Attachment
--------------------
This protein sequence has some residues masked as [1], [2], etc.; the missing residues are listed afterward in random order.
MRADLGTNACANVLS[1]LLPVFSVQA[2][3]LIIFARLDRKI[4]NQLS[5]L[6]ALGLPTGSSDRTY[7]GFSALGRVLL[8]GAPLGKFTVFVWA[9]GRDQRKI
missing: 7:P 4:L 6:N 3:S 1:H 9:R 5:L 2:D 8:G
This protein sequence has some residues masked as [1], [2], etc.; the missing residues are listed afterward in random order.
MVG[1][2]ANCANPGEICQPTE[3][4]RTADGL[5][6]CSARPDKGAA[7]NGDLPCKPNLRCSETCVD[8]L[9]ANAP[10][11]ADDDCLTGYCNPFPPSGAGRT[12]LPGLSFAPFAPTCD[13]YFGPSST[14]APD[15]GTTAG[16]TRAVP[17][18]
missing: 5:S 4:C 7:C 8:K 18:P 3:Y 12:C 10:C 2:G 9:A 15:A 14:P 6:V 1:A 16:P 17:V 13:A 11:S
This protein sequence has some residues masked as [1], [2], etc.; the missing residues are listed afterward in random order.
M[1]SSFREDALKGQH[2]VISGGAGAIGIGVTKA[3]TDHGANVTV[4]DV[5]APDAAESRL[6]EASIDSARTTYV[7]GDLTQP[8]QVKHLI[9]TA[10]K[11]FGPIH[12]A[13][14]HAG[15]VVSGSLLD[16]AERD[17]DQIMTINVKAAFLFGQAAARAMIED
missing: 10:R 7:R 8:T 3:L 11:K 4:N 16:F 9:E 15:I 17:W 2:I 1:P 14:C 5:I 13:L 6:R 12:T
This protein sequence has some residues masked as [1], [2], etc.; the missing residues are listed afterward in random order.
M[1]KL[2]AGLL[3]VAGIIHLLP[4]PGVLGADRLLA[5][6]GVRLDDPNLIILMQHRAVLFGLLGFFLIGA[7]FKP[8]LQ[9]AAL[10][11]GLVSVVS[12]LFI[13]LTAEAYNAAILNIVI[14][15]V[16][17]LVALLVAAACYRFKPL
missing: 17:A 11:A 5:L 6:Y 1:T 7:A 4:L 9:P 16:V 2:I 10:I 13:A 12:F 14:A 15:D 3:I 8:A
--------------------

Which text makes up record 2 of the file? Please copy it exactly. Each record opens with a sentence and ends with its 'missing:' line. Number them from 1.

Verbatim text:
This protein sequence has some residues masked as [1], [2], etc.; the missing residues are listed afterward in random order.
MVG[1][2]ANCANPGEICQPTE[3][4]RTADGL[5][6]CSARPDKGAA[7]NGDLPCKPNLRCSETCVD[8]L[9]ANAP[10][11]ADDDCLTGYCNPFPPSGAGRT[12]LPGLSFAPFAPTCD[13]YFGPSST[14]APD[15]GTTAG[16]TRAVP[17][18]
missing: 5:S 4:C 7:C 8:K 18:P 3:Y 12:C 10:C 2:G 9:A 15:A 14:P 6:V 1:A 16:P 17:V 13:A 11:S